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3.01 Introduction

Spelling poses a major problem in English because it is not phonetic and because the rules that can be formulated nearly always have significant exceptions. In addition, there are hundreds of words that have variant spellings in different parts of the English-speaking world, the principal cleavage being between the United Kingdom and the United States. Partly as a result of our historical links with Britain and our proximity to the United States, Canadian spelling has tended to waver between the forms used in these two countries, so that, to this day, there is no clearly established Canadian standard.

While a list of words that have variant spellings in British and American practice would run into the hundreds and still not be exhaustive, the great majority of them fall into a few well-defined classes, as listed below. The British variants are given in the left-hand column, the American in the right-hand column:

  • verbs ending in ise/ize and their derived forms:

    British American
    civilise, civilisation civilize, civilization
    organise, organisation organize, organization
    specialise, specialisation specialize, specialization

  • nouns ending in our/or:

    British American
    colour, honour, favour color, honor, favor

  • nouns ending in re/er:

    British American
    centre, fibre, theatre center, fiber, theater

  • verbs with single l/double l and their derivatives:

    British American
    instil instill
    fulfil, fulfilment fulfill, fulfillment
    enrol, enrolment enroll, enrollment

  • nouns in ce/se1:

    British American
    defence, offence, pretence defense, offense, pretense

  • double l/single l in the past tense of verbs:

    British American
    counselled, labelled counseled, labeled
    travelled traveled

  • treatment of the digraphs ae and oe in words derived from Greek and Latin:

    British American
    anaemia, encyclopaedia anemia, encyclopedia
    diarrhoea, oecumenical diarrhea, ecumenical


  • Back to the note1 British spelling also makes a distinction between certain noun and verb forms that is not maintained in American spelling. Thus, British licence (noun), license (verb) and practice (noun), practise (verb); American license and practice for both forms.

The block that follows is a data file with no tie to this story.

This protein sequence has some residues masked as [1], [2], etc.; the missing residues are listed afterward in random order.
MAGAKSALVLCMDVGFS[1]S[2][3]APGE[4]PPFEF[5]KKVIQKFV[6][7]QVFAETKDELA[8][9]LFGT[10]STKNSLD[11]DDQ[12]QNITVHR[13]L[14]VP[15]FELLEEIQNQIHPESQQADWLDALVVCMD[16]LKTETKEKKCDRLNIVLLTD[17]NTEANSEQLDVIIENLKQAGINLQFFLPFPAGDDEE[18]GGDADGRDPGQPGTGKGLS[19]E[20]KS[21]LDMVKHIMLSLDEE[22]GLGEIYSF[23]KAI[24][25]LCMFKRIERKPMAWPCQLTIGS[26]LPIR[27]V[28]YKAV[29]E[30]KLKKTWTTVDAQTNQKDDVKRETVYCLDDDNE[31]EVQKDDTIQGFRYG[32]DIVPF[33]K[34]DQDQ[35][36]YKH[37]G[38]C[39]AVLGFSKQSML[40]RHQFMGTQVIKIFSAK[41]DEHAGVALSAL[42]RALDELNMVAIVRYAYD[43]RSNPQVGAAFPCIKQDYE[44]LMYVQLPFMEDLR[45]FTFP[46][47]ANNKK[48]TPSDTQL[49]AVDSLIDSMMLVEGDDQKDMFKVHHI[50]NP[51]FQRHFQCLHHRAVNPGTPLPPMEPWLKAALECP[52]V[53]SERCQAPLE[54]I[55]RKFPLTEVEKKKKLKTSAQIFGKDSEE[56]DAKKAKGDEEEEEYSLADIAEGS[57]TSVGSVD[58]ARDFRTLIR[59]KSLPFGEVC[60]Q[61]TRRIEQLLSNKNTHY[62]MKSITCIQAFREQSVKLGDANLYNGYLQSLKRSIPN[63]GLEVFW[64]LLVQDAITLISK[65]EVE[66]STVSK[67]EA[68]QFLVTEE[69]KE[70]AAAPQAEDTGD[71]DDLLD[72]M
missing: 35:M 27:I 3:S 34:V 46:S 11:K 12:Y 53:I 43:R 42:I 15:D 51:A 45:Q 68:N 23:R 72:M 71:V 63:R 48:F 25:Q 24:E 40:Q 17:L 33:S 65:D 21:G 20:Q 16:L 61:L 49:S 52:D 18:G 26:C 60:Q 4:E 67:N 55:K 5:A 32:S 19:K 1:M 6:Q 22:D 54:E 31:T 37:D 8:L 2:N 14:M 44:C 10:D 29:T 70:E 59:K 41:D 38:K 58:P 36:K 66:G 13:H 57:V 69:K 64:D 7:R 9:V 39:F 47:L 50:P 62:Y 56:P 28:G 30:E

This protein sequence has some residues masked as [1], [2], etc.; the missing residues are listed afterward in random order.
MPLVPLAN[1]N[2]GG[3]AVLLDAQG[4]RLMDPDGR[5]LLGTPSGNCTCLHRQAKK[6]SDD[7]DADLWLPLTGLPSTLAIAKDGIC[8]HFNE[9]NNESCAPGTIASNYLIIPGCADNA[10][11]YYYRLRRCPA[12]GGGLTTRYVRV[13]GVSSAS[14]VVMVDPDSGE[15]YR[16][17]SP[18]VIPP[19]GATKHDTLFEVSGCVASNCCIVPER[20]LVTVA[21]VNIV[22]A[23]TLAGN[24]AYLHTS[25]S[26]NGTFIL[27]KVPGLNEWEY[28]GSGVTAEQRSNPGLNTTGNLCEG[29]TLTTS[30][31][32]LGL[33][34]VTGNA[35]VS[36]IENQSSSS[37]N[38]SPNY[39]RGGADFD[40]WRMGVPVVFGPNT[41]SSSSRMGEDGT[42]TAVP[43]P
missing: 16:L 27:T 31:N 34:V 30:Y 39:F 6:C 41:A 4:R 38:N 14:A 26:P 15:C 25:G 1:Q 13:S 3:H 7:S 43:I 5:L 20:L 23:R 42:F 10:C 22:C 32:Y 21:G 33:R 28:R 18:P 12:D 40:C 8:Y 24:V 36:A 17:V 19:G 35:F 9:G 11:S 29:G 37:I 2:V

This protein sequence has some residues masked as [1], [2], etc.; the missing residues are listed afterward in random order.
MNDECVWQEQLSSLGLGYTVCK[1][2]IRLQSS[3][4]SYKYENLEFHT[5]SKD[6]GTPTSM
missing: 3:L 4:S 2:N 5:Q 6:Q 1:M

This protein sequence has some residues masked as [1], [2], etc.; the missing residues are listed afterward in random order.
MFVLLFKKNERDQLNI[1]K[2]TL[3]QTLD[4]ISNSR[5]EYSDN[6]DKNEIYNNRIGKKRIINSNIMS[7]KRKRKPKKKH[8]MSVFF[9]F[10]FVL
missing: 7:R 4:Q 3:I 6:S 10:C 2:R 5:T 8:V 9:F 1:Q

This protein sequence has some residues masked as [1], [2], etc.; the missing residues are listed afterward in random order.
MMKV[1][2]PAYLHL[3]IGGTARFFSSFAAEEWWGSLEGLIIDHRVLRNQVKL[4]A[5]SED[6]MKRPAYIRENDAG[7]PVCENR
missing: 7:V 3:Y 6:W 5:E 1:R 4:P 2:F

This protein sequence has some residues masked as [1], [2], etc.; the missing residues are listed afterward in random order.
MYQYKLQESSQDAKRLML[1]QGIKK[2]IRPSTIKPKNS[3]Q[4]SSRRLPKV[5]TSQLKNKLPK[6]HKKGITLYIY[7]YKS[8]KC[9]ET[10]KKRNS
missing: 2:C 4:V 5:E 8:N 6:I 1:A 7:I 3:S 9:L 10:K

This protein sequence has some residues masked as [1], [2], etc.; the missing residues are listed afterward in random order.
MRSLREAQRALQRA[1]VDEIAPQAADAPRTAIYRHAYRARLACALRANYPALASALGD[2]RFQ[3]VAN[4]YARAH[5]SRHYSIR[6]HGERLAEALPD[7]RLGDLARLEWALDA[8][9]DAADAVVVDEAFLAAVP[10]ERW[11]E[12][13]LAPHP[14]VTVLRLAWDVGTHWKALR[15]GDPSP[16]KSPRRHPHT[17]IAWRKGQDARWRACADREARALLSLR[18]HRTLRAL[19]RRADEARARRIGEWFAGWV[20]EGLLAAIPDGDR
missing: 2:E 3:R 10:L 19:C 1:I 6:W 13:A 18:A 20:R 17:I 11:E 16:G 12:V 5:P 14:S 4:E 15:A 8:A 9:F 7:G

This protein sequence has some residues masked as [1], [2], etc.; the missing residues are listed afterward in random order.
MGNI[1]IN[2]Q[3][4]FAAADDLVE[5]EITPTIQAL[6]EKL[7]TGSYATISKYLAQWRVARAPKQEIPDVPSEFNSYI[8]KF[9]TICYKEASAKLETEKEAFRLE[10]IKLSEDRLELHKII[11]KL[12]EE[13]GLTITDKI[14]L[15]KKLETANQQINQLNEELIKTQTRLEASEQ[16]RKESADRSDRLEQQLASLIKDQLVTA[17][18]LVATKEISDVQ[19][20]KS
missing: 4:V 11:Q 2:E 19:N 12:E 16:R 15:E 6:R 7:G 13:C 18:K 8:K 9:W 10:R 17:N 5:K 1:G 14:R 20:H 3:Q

The recommended spelling authority is a reliable Canadian dictionary such as the Canadian Oxford or Gage Canadian Dictionary. It is important to choose one and use it consistently. Both publications are based on research into Canadian usage, contain specifically Canadian terms and reflect the usage of most federal government departments and agencies more closely than do American or British dictionaries. When they list two spellings for a word in the same entry, choose the one entered first. When two spellings are given separate entries, choose the primary spelling, which is the one followed by the definition (the variant simply refers the reader to the primary entry). For scientific and technical words not in Gage or the Canadian Oxford, check Webster’s Third New International Dictionary.

In light of these recommendations, use the following variant spellings: endings in ize, ization, our, re, single l (as in instil) and ce; single l in words such as enrolment; ll in travelled, etc.; and e for digraphs (exceptions: aesthetic and onomatopoeic).


Respect the official spelling of names of U.S. institutions, e.g. Department of Defense, Center for Disease Control.

The rules and lists of words given in this chapter are intended to supplement, not replace the use of the spelling authority you choose. The important point with respect to spelling is to be consistent in your written work unless a good reason exists for using variant or archaic spellings.